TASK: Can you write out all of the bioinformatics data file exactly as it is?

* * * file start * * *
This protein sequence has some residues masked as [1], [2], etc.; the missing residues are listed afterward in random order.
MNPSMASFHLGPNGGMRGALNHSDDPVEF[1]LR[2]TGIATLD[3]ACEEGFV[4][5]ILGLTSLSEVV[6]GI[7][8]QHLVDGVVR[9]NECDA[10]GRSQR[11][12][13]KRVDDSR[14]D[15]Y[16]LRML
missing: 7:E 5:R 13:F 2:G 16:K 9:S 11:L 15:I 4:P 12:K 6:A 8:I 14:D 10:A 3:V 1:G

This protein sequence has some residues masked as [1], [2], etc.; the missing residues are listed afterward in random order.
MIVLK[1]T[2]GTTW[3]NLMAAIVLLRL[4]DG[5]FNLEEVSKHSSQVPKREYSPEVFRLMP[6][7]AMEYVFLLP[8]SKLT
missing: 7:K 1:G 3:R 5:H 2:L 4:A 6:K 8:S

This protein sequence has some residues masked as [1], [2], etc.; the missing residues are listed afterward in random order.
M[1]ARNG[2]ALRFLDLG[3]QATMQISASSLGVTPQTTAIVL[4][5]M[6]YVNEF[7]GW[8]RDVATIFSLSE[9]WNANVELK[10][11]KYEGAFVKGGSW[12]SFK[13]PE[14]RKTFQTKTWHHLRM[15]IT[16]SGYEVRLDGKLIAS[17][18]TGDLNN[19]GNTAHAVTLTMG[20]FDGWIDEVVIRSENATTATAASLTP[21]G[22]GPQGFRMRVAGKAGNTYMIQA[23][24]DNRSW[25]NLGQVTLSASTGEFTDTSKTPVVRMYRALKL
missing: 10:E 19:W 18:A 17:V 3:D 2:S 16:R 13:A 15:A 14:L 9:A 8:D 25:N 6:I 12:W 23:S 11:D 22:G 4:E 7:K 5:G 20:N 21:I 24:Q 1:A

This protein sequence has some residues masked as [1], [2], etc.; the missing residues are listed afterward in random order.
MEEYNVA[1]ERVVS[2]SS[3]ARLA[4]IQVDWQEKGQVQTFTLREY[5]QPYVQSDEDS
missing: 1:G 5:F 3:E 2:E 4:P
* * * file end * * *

This protein sequence has some residues masked as [1], [2], etc.; the missing residues are listed afterward in random order.
MNPSMASFHLGPNGGMRGALNHSDDPVEF[1]LR[2]TGIATLD[3]ACEEGFV[4][5]ILGLTSLSEVV[6]GI[7][8]QHLVDGVVR[9]NECDA[10]GRSQR[11][12][13]KRVDDSR[14]D[15]Y[16]LRML
missing: 7:E 5:R 13:F 2:G 16:K 9:S 11:L 15:I 4:P 12:K 6:A 8:I 14:D 10:A 3:V 1:G

This protein sequence has some residues masked as [1], [2], etc.; the missing residues are listed afterward in random order.
MIVLK[1]T[2]GTTW[3]NLMAAIVLLRL[4]DG[5]FNLEEVSKHSSQVPKREYSPEVFRLMP[6][7]AMEYVFLLP[8]SKLT
missing: 7:K 1:G 3:R 5:H 2:L 4:A 6:K 8:S

This protein sequence has some residues masked as [1], [2], etc.; the missing residues are listed afterward in random order.
M[1]ARNG[2]ALRFLDLG[3]QATMQISASSLGVTPQTTAIVL[4][5]M[6]YVNEF[7]GW[8]RDVATIFSLSE[9]WNANVELK[10][11]KYEGAFVKGGSW[12]SFK[13]PE[14]RKTFQTKTWHHLRM[15]IT[16]SGYEVRLDGKLIAS[17][18]TGDLNN[19]GNTAHAVTLTMG[20]FDGWIDEVVIRSENATTATAASLTP[21]G[22]GPQGFRMRVAGKAGNTYMIQA[23][24]DNRSW[25]NLGQVTLSASTGEFTDTSKTPVVRMYRALKL
missing: 10:E 19:W 18:A 17:V 3:D 2:S 16:R 13:A 15:A 14:L 9:A 8:D 25:N 6:I 12:W 23:S 11:D 22:G 4:E 7:K 5:G 20:N 21:I 24:Q 1:A

This protein sequence has some residues masked as [1], [2], etc.; the missing residues are listed afterward in random order.
MEEYNVA[1]ERVVS[2]SS[3]ARLA[4]IQVDWQEKGQVQTFTLREY[5]QPYVQSDEDS
missing: 1:G 5:F 3:E 2:E 4:P